Inverie to Kyle of Lochalsh

Aug 12, 2018 - Lord of the Glens


This morning we sailed from Inverie to Kyle of Lochalsh, our final destination for the trip. During breakfast we heard the call, “Dolphins!” and we had the joy of watching a large pod of common dolphins cavorting around the ship. At times they swam right alongside, while other times they leapt and dove further out. A spectacular start to the day.

After pulling in at Kyle of Lochalsh, we disembarked and took a coach to Clan Donald Centre on the Sleat Peninsula on the Isle of Skye. The center has an excellent museum with the story of the Lord of the Isles, the line of nobility that developed from a mixed Norse-Gaelic ancestry and ruled over the west coast and islands of Scotland until the 15th century. It also includes lush gardens with diverse flora brought in from across the globe. The ruins of the Armadale Castle stand at the garden’s edge, a remnant of a stately Clan Donald home. Parts of the castle were constructed in the late 18th century, and a larger building was added in 1815, only to burn down in 1855. The castle was renovated and inhabited until the 1920s.

In the afternoon we had the choice between visiting Eilean Donan Castle or hiking in the Cuillin mountains at Skye. Most headed off to tour the castle, a picturesque building perched out on the coast, reputedly the most photographed castle in Scotland. Originally constructed in the mid-13th century, the structure was partially destroyed during a 1719 Jacobite uprising. It lay in ruins until Lieutenant Colonel John MacRae-Gilstrap bought the island and castle in 1911, restoring it to its current state.

Despite the forecast for rain, a smaller group went to hike in the Cuillins of Skye, a rugged mountain range formed during a volcanic period 50-60 million years ago. Our path went up Glen Sligachan in the moorland between the Red Cuillins and the Black Cuillins, named for their rock type: red granite and black gabbro. Both granite and gabbro are intrusive igneous rocks, formed when magma solidified underground. Subsequent erosion through time and the grinding of Ice Age glaciers carved out the mountains we see today. We walked between the high peaks, with views across the heather moorland, and only a bit of drizzle.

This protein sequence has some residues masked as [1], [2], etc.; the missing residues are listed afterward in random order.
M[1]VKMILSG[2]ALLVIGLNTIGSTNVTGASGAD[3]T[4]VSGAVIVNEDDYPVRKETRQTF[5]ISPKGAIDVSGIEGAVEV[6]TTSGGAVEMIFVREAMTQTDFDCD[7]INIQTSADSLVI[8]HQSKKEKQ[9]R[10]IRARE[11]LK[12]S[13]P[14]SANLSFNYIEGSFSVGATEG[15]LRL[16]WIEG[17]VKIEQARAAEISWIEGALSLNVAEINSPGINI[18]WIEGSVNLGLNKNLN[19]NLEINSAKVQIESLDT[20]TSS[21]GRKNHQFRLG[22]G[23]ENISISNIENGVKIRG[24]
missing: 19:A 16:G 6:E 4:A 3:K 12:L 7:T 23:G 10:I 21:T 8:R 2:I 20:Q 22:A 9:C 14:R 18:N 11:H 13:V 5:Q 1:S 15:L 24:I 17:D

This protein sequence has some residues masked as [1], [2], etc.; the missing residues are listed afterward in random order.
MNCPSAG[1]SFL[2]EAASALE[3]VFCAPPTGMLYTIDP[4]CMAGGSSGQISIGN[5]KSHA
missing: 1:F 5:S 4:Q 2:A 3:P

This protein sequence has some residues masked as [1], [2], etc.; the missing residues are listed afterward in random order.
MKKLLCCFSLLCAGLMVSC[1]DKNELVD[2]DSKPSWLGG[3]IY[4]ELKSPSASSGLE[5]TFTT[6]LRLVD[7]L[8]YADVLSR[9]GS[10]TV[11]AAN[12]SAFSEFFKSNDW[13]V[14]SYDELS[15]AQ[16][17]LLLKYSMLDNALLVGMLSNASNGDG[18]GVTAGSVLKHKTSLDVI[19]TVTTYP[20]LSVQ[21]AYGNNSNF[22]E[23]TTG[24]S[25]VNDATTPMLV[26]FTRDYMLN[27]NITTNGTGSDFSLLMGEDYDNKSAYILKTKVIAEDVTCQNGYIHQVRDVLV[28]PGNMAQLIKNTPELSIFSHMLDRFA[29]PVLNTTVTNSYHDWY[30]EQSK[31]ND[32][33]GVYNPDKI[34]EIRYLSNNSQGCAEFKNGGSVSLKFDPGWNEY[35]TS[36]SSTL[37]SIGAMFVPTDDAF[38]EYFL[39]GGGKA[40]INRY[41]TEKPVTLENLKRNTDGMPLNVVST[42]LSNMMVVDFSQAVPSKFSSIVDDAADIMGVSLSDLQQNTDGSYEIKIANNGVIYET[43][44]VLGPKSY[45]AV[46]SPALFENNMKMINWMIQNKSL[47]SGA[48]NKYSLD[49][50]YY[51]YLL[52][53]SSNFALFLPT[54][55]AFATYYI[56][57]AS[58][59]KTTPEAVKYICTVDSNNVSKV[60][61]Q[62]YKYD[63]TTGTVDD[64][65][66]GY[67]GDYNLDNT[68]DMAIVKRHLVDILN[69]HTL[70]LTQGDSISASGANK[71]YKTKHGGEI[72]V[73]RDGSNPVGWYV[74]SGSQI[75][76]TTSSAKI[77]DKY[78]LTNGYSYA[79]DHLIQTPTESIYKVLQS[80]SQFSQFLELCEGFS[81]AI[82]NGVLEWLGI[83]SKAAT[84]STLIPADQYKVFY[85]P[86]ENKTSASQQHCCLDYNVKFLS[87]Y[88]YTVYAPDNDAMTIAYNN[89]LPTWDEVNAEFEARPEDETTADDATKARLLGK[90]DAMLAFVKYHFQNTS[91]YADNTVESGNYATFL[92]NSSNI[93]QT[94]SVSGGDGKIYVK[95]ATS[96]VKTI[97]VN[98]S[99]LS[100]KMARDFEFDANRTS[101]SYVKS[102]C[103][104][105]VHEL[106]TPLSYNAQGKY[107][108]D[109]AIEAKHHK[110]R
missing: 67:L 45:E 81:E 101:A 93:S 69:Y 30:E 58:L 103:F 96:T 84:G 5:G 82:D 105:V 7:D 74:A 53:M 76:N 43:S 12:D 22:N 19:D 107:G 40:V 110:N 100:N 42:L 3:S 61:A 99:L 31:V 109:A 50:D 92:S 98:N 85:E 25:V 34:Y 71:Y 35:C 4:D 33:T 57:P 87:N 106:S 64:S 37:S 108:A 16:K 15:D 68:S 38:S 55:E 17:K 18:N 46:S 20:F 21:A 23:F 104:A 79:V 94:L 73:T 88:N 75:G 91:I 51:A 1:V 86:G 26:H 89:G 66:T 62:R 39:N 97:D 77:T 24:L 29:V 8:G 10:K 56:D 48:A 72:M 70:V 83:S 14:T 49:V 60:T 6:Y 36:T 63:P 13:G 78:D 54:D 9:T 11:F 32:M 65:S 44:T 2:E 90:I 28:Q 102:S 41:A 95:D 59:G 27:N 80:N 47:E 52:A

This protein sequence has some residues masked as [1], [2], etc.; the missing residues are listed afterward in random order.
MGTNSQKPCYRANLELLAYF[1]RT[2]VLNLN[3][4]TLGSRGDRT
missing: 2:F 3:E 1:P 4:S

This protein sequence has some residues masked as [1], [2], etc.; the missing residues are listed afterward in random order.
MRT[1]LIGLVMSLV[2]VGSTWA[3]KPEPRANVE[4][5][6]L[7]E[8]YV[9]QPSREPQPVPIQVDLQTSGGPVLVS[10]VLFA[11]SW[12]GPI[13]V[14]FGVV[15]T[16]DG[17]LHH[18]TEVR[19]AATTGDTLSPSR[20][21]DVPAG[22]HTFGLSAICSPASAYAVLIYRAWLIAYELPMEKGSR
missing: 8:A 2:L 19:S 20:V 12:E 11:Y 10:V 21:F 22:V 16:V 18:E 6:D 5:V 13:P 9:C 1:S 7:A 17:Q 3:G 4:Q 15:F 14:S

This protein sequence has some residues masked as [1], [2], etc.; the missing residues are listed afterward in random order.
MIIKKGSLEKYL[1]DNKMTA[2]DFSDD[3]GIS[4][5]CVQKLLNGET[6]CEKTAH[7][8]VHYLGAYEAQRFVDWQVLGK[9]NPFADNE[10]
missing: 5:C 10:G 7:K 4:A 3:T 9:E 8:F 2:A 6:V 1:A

The day ended with a celebration of a wonderful week, starting with a viewing of the guest slide show picturing many memorable moments from our trip. Then the Captain’s Farewell Reception, followed by our final dinner together. First course began with a piping in of the haggis, complete with a recitation of Robert Burns’ “Address to the Haggis.” Traditional music played by local musicians on fiddle and concertina ended the day. It’s been a grand week here in the Highlands and Islands. Haste Ye Back!

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About the Author

Robin Patten

Naturalist

The natural world has always been central to Robin’s life. At an early age, she was out exploring the Montana backcountry, learning natural history through experience. She went on to earn a Ph.D. in landscape ecology from Colorado State University, followed by an M.S. in Environmental Writing from the University of Montana and a Post-Graduate Diploma from Scotland’s Centre for Mountain Studies. Her studies included environmental history and cultural geography, and her work often focuses on the interactions between cultures and landscapes. Robin still lives in Montana, writing and working from a small cabin near Yellowstone National Park.

About the Photographer

Eric Kruszewski

Naturalist/Certified Photo Instructor

An editorial photographer and videographer based in Washington, D.C., Eric Kruszewski's multimedia work focuses on reportage and travel. His work is represented by National Geographic Creative, and he is a regular contributor to National Geographic's Image Collection.

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